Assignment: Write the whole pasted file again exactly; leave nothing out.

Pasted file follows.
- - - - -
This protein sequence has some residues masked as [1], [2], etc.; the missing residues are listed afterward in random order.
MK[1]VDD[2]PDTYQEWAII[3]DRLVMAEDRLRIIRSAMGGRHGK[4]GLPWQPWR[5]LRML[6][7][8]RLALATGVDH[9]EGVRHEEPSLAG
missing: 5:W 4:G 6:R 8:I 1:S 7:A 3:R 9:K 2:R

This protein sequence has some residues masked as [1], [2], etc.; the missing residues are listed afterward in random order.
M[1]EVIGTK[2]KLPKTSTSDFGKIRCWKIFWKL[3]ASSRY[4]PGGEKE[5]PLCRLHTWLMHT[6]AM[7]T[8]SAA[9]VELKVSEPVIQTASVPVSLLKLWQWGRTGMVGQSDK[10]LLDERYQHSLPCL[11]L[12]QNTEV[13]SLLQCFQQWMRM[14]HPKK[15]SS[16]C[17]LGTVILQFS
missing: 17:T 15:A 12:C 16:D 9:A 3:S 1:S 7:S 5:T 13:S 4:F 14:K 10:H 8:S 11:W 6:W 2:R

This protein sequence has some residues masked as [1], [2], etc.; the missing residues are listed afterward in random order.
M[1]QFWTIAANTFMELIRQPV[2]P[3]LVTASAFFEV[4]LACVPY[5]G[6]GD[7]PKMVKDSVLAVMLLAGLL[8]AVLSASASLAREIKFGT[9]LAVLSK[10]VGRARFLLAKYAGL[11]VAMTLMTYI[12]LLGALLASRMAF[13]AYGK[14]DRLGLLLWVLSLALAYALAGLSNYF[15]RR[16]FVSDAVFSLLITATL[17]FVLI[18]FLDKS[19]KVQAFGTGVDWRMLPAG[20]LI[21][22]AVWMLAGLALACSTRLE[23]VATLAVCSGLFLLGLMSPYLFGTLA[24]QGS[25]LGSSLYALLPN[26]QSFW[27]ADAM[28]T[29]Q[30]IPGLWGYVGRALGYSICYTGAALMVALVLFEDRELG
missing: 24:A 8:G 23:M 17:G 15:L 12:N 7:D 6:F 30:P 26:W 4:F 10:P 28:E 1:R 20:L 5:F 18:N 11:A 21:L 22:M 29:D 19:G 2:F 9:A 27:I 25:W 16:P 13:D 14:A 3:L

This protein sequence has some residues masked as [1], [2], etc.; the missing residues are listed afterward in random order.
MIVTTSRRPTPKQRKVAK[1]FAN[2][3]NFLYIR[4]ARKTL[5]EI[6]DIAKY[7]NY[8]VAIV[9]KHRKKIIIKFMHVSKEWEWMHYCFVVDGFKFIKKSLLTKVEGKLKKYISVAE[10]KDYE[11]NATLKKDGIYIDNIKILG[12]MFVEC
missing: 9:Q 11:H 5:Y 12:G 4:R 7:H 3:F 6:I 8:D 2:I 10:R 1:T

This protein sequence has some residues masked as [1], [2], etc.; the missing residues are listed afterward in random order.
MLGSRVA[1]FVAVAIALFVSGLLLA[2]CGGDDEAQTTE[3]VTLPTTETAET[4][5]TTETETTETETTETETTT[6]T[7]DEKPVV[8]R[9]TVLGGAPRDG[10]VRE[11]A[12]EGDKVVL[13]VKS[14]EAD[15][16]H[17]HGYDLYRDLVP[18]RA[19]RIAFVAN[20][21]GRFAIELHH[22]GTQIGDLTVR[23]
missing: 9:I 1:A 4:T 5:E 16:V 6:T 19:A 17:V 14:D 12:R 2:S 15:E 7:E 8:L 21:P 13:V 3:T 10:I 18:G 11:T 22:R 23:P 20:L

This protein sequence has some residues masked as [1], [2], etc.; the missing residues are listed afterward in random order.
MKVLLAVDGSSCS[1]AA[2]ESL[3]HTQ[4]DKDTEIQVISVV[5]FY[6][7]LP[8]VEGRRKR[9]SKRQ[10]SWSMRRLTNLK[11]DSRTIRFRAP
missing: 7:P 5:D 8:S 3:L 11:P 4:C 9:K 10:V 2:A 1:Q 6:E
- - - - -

This protein sequence has some residues masked as [1], [2], etc.; the missing residues are listed afterward in random order.
MK[1]VDD[2]PDTYQEWAII[3]DRLVMAEDRLRIIRSAMGGRHGK[4]GLPWQPWR[5]LRML[6][7][8]RLALATGVDH[9]EGVRHEEPSLAG
missing: 5:W 4:G 6:R 8:I 1:S 7:A 3:R 9:K 2:R

This protein sequence has some residues masked as [1], [2], etc.; the missing residues are listed afterward in random order.
M[1]EVIGTK[2]KLPKTSTSDFGKIRCWKIFWKL[3]ASSRY[4]PGGEKE[5]PLCRLHTWLMHT[6]AM[7]T[8]SAA[9]VELKVSEPVIQTASVPVSLLKLWQWGRTGMVGQSDK[10]LLDERYQHSLPCL[11]L[12]QNTEV[13]SLLQCFQQWMRM[14]HPKK[15]SS[16]C[17]LGTVILQFS
missing: 17:T 15:A 12:C 16:D 9:A 3:S 1:S 7:S 5:T 13:S 4:F 14:K 10:H 8:S 11:W 6:W 2:R

This protein sequence has some residues masked as [1], [2], etc.; the missing residues are listed afterward in random order.
M[1]QFWTIAANTFMELIRQPV[2]P[3]LVTASAFFEV[4]LACVPY[5]G[6]GD[7]PKMVKDSVLAVMLLAGLL[8]AVLSASASLAREIKFGT[9]LAVLSK[10]VGRARFLLAKYAGL[11]VAMTLMTYI[12]LLGALLASRMAF[13]AYGK[14]DRLGLLLWVLSLALAYALAGLSNYF[15]RR[16]FVSDAVFSLLITATL[17]FVLI[18]FLDKS[19]KVQAFGTGVDWRMLPAG[20]LI[21][22]AVWMLAGLALACSTRLE[23]VATLAVCSGLFLLGLMSPYLFGTLA[24]QGS[25]LGSSLYALLPN[26]QSFW[27]ADAM[28]T[29]Q[30]IPGLWGYVGRALGYSICYTGAALMVALVLFEDRELG
missing: 24:A 8:G 23:M 17:G 15:L 12:N 7:D 6:F 30:P 26:W 4:F 10:P 28:E 1:R 20:L 5:F 18:N 11:A 21:L 22:M 29:D 19:G 2:F 9:A 27:I 25:W 16:P 13:D 14:A 3:L

This protein sequence has some residues masked as [1], [2], etc.; the missing residues are listed afterward in random order.
MIVTTSRRPTPKQRKVAK[1]FAN[2][3]NFLYIR[4]ARKTL[5]EI[6]DIAKY[7]NY[8]VAIV[9]KHRKKIIIKFMHVSKEWEWMHYCFVVDGFKFIKKSLLTKVEGKLKKYISVAE[10]KDYE[11]NATLKKDGIYIDNIKILG[12]MFVEC
missing: 9:Q 11:H 5:Y 12:G 4:R 7:H 3:F 6:I 8:D 2:I 10:R 1:T

This protein sequence has some residues masked as [1], [2], etc.; the missing residues are listed afterward in random order.
MLGSRVA[1]FVAVAIALFVSGLLLA[2]CGGDDEAQTTE[3]VTLPTTETAET[4][5]TTETETTETETTETETTT[6]T[7]DEKPVV[8]R[9]TVLGGAPRDG[10]VRE[11]A[12]EGDKVVL[13]VKS[14]EAD[15][16]H[17]HGYDLYRDLVP[18]RA[19]RIAFVAN[20][21]GRFAIELHH[22]GTQIGDLTVR[23]
missing: 9:I 1:A 4:T 5:E 16:V 6:T 19:A 17:V 14:D 12:R 2:S 15:E 7:E 8:L 21:P 13:V 3:T 10:I 18:G 11:T 22:R 23:P 20:L

This protein sequence has some residues masked as [1], [2], etc.; the missing residues are listed afterward in random order.
MKVLLAVDGSSCS[1]AA[2]ESL[3]HTQ[4]DKDTEIQVISVV[5]FY[6][7]LP[8]VEGRRKR[9]SKRQ[10]SWSMRRLTNLK[11]DSRTIRFRAP
missing: 7:P 5:D 8:S 3:L 11:P 4:C 9:K 10:V 2:A 1:Q 6:E